WASHINGTON (AP) — The number of Americans who signed contracts to buy homes rose for a second month in June. But the gain was not enough to signal a rebound in the weak housing market.
The National Association of Realtors reported Wednesday that its index of sales agreements for previously occupied homes rose 2.4 percent in June to a reading of 90.9. A reading of 100 is considered healthy by economists. The last time the index reached that level was in April 2010, the final month when buyers could qualify for a federal tax credit.
Contract signings are typically a reliable indicator of where the housing market is headed. That's because there's usually a one- to two-month lag between a sales contract and a completed deal.
But the Realtors group says a growing number of buyers have cancelled contracts ahead of closings after appraisals showed the homes were worth less than they bid. A sale isn't final until a mortgage is closed.
Homes are now the most affordable they've been in years. But bargain prices and super-low mortgage rates have done little to boost sales. Economists say it could be several years before the nation's housing market recovers.
Mixed reports on the struggling housing market — an increase in contract signings, a rise in home prices, slumping sales of re-sold homes and huge numbers of foreclosures in waiting — have left many economists puzzled. But one thing is clear: the housing market won't see a significant recovery this year.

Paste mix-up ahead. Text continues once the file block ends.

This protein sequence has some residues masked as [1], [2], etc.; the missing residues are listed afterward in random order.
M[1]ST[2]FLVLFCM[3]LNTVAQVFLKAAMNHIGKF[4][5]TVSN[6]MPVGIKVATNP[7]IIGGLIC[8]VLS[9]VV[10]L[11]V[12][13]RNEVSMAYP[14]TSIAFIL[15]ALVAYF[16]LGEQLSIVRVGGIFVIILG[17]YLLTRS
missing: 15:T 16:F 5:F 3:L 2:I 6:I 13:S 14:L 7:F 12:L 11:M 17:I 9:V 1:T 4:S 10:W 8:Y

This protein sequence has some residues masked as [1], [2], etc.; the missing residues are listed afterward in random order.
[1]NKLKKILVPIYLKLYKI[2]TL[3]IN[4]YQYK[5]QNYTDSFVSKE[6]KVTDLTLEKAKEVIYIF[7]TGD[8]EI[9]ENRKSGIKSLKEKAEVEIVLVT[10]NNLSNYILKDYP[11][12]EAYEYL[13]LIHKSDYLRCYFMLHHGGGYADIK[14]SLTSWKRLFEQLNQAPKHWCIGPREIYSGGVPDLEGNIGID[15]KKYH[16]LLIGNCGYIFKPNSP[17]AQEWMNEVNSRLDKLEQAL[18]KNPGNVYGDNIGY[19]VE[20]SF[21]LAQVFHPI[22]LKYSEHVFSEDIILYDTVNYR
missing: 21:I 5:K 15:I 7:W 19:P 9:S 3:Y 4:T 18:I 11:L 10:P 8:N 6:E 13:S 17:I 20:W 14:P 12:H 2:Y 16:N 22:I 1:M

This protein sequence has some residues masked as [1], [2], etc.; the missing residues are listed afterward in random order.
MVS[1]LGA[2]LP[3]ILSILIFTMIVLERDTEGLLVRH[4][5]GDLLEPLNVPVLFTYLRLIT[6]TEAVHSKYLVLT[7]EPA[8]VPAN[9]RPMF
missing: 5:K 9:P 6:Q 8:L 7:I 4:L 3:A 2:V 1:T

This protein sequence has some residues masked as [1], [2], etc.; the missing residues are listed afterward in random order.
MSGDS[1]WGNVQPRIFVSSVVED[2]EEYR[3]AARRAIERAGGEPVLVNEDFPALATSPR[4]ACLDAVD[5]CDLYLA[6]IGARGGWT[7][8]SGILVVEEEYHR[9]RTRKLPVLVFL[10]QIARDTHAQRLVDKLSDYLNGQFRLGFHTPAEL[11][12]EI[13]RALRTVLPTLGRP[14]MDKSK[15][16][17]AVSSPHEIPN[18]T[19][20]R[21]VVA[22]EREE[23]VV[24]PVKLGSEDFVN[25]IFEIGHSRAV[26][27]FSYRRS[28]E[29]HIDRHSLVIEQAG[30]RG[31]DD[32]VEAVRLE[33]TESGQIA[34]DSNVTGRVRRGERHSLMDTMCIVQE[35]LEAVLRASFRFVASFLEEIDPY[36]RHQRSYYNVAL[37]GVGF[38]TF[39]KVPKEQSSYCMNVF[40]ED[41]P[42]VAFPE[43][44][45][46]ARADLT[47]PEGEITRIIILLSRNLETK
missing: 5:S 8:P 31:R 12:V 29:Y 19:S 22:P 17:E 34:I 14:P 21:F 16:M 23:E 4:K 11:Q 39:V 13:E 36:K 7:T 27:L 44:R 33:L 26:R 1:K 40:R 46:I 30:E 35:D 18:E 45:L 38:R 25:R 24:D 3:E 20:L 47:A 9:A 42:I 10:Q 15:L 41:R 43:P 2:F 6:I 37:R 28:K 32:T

"In absolute terms this is a very depressed level, and with prices in most areas either still declining or flat, there is little incentive for buyers to be aggressive," said Joshua Shapiro, chief U.S. economist at MFR Inc.
The gain in contract signings in June followed an 8.2 percent increase in May. However, those two increases did not make up for a huge drop-off in April when contract signings had fallen 11.3 percent.
Sales of previously owned homes fell for a third straight month in June and are lagging behind last year's sales pace when 4.91 million homes were sold, the fewest since 1997. In a healthy economy, people buy roughly 6 million existing homes annually.
The Standard & Poor's/Case-Shiller home-price index released Tuesday showed that non-seasonally adjusted prices rose in May in 16 of the 20 cities tracked. But that was mostly because of an influx of spring buyers.
Seasonally adjusted prices have fallen a modest 1.2 percent over the past six months, according to the index. That's roughly a third of the decline from the previous six months.
One reason prices are stabilizing is that millions of foreclosures are in limbo, awaiting the results of a government investigation into improper practices by mortgage lenders. Once that probe is complete, banks will resume seizing homes and prices will likely fall again.
Analysts say the weakening job market and the uncertainty over foreclosures could lead to deeper price declines in the second half of the year. They estimate prices will fall another 5 to 10 percent by year's end.
Renting has become a preferred option for Americans who lost their jobs during the recession. Since 1992, apartments had made up about 20 percent of home construction. But that figure currently is running closer to 30 percent.